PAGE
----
World Tribune.com

U.S. withdraws from Shi'ite cities

SPECIAL TO WORLD TRIBUNE.COM
Friday, May 28, 2004

BAGHDAD The U.S. military has agreed to withdraw from two Shi'ite cities in an effort to avoid a full-scale battle with the Iranian-backed Mahdi Army.

U.S. officials said U.S. and coalition forces agreed to pull out of Kufa and Najaf as part of an arrangement reached between local Shi'ite clerics and Mahdi Army chief Moqtada Sadr. The officials said the U.S. withdrawal would be immediate and followed by an eventual pullout by Sadr's forces.

This was the second arrangement reached between the U.S. military and Iraqi insurgents meant to ensure coalition withdrawal from an Iraqi city. Earlier this month, U.S. forces pulled out of the Sunni-dominated city of Faluja for an agreement that allowed for the entry of an Iraqi security force commanded by a former Saddam general.

But hours after the Shi'ite arrangement was announced, Mahdi Army troops declared victory and said they would not leave Najaf. By Friday, U.S. troops and Mahdi Army combatants resumed fighting in the city, Middle East Newsline reported. There were no reports of casualties.

Iraqi National Security Adviser Mowaffak Rubaie said the Mahdi Army did not agree to a complete withdrawal from Najaf. Rubaie said Sadr said only militia members who were not residents of Najaf would leave the city. In his letter to Shi'ite clerics, Sadr was also said to have pledged that the Mahdi Army would end street patrols and evacuate government buildings.

Officials described the U.S. withdrawal as part of a temporary arrangement. They said the Mahdi Army sustained heavy losses in combat with the U.S.-led coalition, with more than 100 Shi'ite fighters being killed over the past week.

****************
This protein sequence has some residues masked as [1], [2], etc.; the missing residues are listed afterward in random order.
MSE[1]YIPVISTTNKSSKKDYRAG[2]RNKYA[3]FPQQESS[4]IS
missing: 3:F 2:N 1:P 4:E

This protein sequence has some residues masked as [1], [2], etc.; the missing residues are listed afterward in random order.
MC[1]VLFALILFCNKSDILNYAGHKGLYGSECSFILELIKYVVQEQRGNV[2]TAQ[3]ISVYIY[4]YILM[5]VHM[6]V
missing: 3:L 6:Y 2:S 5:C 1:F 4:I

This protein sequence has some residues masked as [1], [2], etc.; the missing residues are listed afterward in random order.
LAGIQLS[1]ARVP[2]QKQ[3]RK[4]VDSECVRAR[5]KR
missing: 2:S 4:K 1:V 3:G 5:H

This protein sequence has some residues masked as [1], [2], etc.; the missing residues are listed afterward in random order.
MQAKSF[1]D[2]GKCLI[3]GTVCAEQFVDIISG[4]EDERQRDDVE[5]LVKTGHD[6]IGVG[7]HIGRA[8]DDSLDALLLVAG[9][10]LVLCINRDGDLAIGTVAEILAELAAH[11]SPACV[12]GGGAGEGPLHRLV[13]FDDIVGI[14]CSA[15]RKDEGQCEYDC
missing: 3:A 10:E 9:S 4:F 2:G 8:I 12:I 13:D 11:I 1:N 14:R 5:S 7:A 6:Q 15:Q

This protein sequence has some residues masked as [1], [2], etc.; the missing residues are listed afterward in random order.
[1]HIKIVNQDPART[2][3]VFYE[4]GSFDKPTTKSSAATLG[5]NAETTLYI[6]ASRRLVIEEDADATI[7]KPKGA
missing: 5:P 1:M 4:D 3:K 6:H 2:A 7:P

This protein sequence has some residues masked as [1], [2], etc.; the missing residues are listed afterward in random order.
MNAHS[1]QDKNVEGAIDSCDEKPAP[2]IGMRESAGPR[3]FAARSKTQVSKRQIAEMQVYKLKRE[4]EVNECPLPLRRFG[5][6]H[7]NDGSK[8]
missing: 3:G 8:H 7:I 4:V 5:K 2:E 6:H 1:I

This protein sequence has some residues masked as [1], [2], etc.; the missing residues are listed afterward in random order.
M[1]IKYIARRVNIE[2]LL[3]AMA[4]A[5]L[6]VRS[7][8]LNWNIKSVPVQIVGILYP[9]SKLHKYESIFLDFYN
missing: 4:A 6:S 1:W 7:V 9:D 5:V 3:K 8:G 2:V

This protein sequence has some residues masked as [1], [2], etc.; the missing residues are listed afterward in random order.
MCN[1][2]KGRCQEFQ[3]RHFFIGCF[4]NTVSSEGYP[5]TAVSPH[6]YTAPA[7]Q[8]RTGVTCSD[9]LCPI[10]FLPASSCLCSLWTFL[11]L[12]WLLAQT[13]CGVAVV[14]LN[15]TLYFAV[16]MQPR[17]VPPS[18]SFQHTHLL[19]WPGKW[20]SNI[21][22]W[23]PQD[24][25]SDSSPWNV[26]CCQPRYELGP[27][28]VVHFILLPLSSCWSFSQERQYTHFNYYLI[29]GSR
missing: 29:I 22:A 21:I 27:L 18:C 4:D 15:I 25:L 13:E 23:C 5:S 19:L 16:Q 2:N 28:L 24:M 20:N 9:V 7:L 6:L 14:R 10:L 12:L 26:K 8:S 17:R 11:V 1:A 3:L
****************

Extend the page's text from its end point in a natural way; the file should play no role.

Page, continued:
"What we're hoping to see in a very short period of time is Iraqi police vehicles going through, Iraqi policemen on the corners of the city, Iraqi police buildings back in operation, the governor being able to talk about how to take Najaf forward," Brig. Gen. Mark Kimmitt, deputy director of coalition operations, said.

Officials said the U.S.-led coalition force agreed to halt offensive operations in Kufa and Najaf. Instead, Iraqi security forces would patrol the cities while U.S. troops and their allies would assume positions nearby.

"As soon as the Iraqi security forces have assumed responsibility for public security and re-established law and order, coalition forces will reposition to their bases outside Najaf [and Kufa] while maintaining protective units at the CPA offices and the government building and Iraqi police stations," Coalition Provisional Authority senior adviser Dan Senor said.

Officials said Sadr was not given a deadline to complete the withdrawal of his forces. In April, Sadr led the Shi'ite revolt by his Mahdi Army against coalition forces throughout central and southern Iraq. The revolt resulted in the defection and collapse of numerous Iraqi police and security units.

Officials said the military and CPA would not immediately pursue plans to prosecute Sadr and disband his militia. Instead, they said, the two U.S. demands would be discussed between Sadr and Shi'ite clerics. Sadr has been accused of ordering the killing of a leading Shi'ite cleric in April 2003.

"We have not altered our position with regard to the need to dissolve and disarm Moqtada's militia throughout Iraq or with Moqtada Al Sadr's obligation to meet the requirements of the arrest warrant issued to him," Senor said. "Throughout the process, coalition forces will retain the inherent right of self-defense."


Copyright 2004 East West Services, Inc.

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